UBC-based author of:
Learning to Divide the World: Education at Empire’s End (University of Minnesota Press 1999)
Technologies of Knowing: A Proposal for the Human Species (Boston: Beacon Press, 1999)
If only we knew: increasing the public value of social science research (Routledge, 2000)
After literacy: essays. New York, Peter Lang, 2001.
Learning to Divide the World: Education at Empire’s End (University of Minnesota Press $22.95 U.S.)
That’s the motivating premise for John Willinsky’s Learning to Divide the World: Education at Empire’s End (University of Minnesota Press $22.95 U.S.).
The UBC education professor’s far-ranging critique of imperalism’s influence on education includ a chapter on literature’s role as a colonizing force. In particular, Willinsky provides a dense evaluation of Northrop Frye’s role as the country’s most widely esteemed literary critic, including Native author Lee Maracle’s complaint about mainstream Canada’s post-colonial garrison mentality.
“Canadian writers still hover about the gates of the old forts,” says Maracle, “peek[ing] through the cracks of their protective ideological walls.”
Most disturbing is Willinsky’s chapter called Imperial Show-Show-And-Tell. “Travel, as a way of finding oneself through a great knowledge of the other,” he writes, “brings us to perhaps the busiest intersections between education and imperialism.”
Willinsky charts the practices of bringing ‘exotic’ natives back to imperial Europe for display. After encountering the (now extinct) Arawak natives on the island presently known as Cuba, Columbus commented about his intention to “bring back half a dozen of them to their Majesties, so that they can learn how to speak... “And I believe that they would easily be made Christians, for they appeared to me to have no religion.”
Columbus took his captives back to Spain and paraded them through the streets. The Arawak who was kept at the Spanish court is said to have expired of sadness after two years had passed. But according to Willinsky, the ‘most monstrous’ instance of the nineteenth-century spectacle was the exhibition and dissection of Saarjie Baartman, a Xhosa from South Africa.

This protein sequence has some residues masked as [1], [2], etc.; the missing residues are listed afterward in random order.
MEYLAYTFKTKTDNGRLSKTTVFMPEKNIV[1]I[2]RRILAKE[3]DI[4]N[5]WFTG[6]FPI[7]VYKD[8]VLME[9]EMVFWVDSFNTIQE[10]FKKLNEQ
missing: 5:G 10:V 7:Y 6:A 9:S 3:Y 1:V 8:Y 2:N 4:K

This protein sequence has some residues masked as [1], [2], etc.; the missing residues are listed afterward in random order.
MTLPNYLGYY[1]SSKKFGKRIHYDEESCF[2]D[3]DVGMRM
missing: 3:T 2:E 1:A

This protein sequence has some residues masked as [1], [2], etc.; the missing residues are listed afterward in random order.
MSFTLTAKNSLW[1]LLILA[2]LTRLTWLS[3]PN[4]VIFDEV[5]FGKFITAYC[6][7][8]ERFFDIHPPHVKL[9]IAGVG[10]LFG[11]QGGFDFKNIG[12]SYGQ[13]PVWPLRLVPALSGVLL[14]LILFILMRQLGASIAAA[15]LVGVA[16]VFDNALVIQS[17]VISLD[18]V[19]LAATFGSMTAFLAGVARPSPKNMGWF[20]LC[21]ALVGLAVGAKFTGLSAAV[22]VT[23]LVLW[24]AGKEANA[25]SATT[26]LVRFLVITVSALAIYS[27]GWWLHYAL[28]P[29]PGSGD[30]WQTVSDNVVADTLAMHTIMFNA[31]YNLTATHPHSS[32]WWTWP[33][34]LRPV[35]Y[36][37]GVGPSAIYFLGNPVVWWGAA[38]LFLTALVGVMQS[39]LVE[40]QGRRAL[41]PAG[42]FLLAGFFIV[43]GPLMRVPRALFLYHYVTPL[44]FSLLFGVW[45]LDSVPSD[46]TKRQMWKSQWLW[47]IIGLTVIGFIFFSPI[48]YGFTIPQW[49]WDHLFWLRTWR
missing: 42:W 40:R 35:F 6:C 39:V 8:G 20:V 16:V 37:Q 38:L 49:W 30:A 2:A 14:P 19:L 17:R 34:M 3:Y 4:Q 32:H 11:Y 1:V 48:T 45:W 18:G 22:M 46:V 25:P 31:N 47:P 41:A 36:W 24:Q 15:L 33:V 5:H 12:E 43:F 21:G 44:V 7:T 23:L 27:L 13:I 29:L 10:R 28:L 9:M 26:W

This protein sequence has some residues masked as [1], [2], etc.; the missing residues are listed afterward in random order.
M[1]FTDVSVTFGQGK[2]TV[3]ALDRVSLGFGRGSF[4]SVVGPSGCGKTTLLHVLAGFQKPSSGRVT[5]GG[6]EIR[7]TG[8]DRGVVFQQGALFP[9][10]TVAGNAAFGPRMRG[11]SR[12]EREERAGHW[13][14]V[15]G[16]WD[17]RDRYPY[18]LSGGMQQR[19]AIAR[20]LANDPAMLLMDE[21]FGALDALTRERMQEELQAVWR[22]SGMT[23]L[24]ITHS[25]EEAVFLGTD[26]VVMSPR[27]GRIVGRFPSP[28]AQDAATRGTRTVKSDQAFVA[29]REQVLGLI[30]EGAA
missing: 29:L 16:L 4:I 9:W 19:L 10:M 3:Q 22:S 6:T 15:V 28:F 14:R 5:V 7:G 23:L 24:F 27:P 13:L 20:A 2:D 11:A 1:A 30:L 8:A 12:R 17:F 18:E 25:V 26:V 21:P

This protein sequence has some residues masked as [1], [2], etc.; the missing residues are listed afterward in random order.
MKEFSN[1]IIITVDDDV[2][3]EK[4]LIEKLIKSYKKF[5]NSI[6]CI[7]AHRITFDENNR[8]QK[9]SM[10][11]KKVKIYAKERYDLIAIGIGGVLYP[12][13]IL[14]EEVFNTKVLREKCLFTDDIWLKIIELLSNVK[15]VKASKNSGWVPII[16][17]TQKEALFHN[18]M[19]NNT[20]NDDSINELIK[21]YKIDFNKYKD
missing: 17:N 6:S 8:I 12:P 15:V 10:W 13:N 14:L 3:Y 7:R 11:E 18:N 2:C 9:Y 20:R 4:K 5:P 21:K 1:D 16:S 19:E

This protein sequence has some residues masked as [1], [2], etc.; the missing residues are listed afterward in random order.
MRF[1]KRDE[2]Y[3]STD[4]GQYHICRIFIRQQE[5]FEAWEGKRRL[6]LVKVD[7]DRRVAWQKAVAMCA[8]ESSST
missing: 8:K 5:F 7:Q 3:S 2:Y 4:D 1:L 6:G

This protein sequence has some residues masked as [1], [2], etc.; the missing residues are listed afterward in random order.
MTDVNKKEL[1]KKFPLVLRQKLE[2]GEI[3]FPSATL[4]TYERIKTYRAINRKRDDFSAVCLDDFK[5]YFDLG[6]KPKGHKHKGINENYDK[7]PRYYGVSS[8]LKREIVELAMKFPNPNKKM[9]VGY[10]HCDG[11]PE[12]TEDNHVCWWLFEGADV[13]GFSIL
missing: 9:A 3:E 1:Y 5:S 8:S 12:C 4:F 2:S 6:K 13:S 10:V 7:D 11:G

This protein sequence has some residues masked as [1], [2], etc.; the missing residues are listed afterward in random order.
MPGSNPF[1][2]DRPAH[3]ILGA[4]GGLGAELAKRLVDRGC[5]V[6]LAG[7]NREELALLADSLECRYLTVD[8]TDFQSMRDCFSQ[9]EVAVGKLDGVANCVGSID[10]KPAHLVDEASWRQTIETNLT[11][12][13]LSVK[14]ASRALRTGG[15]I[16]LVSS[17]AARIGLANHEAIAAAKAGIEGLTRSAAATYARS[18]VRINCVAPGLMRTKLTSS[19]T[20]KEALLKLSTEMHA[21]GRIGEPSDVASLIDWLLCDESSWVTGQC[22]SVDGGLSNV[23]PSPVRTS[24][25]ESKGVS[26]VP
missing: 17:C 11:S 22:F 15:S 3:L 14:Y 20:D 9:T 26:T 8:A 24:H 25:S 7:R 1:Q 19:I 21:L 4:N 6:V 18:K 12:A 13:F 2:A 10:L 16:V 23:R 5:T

In 1810, at the age of 16, she was brought to London, where she was shown as the ‘Hottentot Venus.’ “Her steatopygia, or protruding buttocks, were the principal focus of attention. They were thought to identify a primitive level of sexuality, and they became the subject of cartoons and vaudeville plays.”
After nine years of exhibitionary life in London and Paris, Baartman succumbed to smallpox. Detailed autopsy reports were published by zoologist George Cuvier, founder of comparative anatomy, comparing her ‘organ of regeneration’ with that of the female orangutan.
This focus on Baartman’s genitalia—supposedly for educational purposes—led to their preservation and presentation to the French Royal Academy of Medicine. “Her ‘Hottentot apron’, as it came to be known, served as an icon of African perversity, deformation and pathology.” writes Willinsky, “It was a projection of primitive sexual appetite and lack of moral turpitude that bore anatomical comparison with the assumed deformities suffered by prostitutes and lesbians.”
Learning to Divide the World recently won the 1998 Outstanding Book Award from the American Educational Researchers Association. Willinsky is Pacific Press Professor of Literacy and Technology at UBC. 0-8166-3076-3
[BCBW SUMMER 1999]